Mr. Speaker, Bill C-301 is incompatible with the government's strategy to revitalize the economy, breathe life into the middle class, and help all Canadians save for retirement.
I am sympathetic to the intention of the bill, which my NDP colleague just explained. However, I would like to take a little time to go over some tax rules and the reality here.
Canadians who have a registered retirement savings plan, an RRSP, have to convert it into a registered retirement income fund, a RRIF, by the end of the year they turn 71. Beginning the following year, they must withdraw a minimum amount from their RRIF every year. By requiring individuals to withdraw increasing percentages of the funds in their RRIFs, the government ensures that tax deferral on amounts accumulated in RRSPs and RRIFs is in line with the purpose of these accounts, which is to supply retirement income, and prevents the undue hoarding of retirement savings for their estate.
Retirees are not forced to spend the money, but the idea is to defer tax, not eliminate it entirely. If this bill were to pass, there would be no mandatory minimum withdrawal. That would benefit mainly the wealthy, who would be able to save the money for their children without paying tax.
Bill C-301 is not consistent with the basic objectives of RRSPs and RRIFs since it allows seniors to postpone paying tax on the full amount of those savings until they are much older, well beyond retirement and well beyond age 71. An investor could even postpone it until death. The implementation of this legislation would also result in considerable fiscal costs.
It is estimated that eliminating the RRIF minimum withdrawal requirements would reduce federal tax revenue by at least $500 million a year in the short term. The bill would also reduce provincial tax revenues.
Furthermore, the bill will create significant inequities between different segments of the population when it comes to tax deferral opportunities. Indeed, it will increase tax deferral opportunities for those who have savings in RRSPs compared to those who contribute to RPPs. It would also create a major intergenerational disparity because younger seniors would not be obligated to withdraw a portion of the savings in their RRIFs every year while older seniors were forced to begin doing so at age 71.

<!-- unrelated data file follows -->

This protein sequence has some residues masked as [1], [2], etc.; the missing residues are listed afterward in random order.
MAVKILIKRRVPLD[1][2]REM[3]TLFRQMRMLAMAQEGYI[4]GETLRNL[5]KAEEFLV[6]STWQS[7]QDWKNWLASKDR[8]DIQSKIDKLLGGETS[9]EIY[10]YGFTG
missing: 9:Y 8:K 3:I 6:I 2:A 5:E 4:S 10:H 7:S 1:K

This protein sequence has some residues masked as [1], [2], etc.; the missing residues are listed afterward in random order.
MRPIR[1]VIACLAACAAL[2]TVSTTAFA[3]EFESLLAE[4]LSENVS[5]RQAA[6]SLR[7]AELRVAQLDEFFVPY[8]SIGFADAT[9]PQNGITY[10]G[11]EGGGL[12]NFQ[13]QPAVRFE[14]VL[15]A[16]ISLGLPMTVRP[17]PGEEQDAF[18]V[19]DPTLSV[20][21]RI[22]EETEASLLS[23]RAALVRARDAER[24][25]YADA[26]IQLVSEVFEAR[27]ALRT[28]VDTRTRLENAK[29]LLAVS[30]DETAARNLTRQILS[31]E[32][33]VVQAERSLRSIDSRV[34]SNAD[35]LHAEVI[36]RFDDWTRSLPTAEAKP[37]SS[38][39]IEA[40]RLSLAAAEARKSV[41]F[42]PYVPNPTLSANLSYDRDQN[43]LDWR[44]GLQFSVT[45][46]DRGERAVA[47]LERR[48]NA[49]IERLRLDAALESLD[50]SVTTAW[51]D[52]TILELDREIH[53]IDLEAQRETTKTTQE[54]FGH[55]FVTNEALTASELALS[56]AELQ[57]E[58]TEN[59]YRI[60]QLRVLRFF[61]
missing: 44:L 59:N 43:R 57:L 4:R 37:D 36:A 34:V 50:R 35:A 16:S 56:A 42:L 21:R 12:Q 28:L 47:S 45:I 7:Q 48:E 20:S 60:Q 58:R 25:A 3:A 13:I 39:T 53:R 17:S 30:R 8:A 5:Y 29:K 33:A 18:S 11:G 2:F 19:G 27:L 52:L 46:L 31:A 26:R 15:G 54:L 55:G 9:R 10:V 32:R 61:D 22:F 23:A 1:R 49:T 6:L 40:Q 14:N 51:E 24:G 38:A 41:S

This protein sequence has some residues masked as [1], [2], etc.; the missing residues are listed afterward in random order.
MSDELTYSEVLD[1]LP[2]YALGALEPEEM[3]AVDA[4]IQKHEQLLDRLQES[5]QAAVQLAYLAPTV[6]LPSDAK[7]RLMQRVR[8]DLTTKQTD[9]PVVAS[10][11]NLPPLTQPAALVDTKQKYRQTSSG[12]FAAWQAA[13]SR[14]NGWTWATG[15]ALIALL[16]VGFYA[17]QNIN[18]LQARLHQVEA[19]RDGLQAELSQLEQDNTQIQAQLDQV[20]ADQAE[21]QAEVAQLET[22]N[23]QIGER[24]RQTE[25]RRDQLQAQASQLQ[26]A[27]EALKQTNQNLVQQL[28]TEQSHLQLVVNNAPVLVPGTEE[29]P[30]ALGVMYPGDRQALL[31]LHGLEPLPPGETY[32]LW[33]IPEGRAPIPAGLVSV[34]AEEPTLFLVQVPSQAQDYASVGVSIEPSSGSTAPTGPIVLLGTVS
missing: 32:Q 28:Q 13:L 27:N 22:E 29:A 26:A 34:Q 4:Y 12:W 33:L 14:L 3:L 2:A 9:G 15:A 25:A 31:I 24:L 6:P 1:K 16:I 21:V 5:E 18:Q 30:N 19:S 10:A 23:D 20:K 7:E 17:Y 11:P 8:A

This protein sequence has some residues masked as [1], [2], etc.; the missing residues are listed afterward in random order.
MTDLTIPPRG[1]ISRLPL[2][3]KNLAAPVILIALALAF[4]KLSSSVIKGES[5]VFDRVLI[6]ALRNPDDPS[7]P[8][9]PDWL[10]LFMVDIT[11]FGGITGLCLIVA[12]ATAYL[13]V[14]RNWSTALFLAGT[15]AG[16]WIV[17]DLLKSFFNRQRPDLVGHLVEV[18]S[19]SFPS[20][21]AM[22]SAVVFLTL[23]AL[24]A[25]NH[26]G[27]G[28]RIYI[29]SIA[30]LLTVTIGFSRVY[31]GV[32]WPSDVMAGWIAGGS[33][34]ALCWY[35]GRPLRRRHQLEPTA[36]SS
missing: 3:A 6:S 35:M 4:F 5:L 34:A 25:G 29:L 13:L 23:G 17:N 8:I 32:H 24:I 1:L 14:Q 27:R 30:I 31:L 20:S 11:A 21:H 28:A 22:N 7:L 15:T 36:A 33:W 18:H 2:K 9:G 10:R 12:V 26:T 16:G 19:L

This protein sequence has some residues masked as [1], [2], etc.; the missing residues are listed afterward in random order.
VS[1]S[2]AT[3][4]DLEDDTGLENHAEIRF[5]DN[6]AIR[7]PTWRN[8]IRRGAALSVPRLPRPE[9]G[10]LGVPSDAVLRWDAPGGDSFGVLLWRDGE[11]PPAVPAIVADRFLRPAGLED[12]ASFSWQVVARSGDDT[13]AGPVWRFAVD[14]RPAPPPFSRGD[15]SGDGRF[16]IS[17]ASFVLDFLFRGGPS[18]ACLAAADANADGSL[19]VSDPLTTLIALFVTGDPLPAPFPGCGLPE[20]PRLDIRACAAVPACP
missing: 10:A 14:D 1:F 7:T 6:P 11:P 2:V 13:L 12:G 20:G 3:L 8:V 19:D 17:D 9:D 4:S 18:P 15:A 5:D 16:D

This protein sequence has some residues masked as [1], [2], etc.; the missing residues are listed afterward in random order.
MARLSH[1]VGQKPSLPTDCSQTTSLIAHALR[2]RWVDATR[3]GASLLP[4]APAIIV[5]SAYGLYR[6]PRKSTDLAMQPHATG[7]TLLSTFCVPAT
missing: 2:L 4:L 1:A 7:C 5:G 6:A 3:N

I would add that this bill would favour seniors who do not need the savings accumulated in their RRIFs, in other words high-income seniors, instead of supporting those who could use a bit of help.
We know that there are better ways to enhance retirement income security for Canadians. Let us look at young people. At times they feel like they are worse off than their parents. Far fewer of them will have workplace pension plans than the previous generation did. It is worrisome. They wonder whether they will have saved enough for a decent retirement.
Those are legitimate questions and concerns since one in four families approaching retirement age, or 1.1 million families, will likely not save enough for retirement. Together with the provinces and territories, we have come up with concrete solutions for all those families.
The answer is to enhance the Canada pension plan, the CPP, which will benefit Canadians in a variety of ways. For example, the maximum benefit will be increased by almost half once the enhanced CPP is fully operational. Also, CPP provides secure and predictable benefits. In other words, Canadians will know how much money they will get and will not have to worry about their savings dwindling or being affected by the markets. CPP benefits will be fully indexed to prices, so inflation will not reduce the purchase power of their retirement savings.
An enhanced CPP is the perfect response to a changing labour market. It fills in part the void left by the steady reduction in employer pension plans. It also follows workers from province to province, which facilitates professional mobility. The CPP has several million contributors. That is vitally important because it allows the Canada Pension Plan Investment Board to benefit from economies of scale and returns on significant investments.
I would like to summarize the main concerns about the bill introduced by my opposition colleague. The implementation of this bill would reduce the federal and provincial governments' tax revenues. It would not be consistent with the basic objective of tax-deferred retirement income provided by RRSPs or RRIFs.
Contributors to RRSPs and RPPs, and also older and younger seniors would be treated differently under the bill.
On the one hand, we have all the disadvantages of Bill C-301, which we just listed. On the other, we have all the advantages of the enhanced Canada Pension Plan, especially higher benefits.
We could also discuss the government's middle class tax cut. However, I think we have identified enough flaws to realize that we must vote against this bill.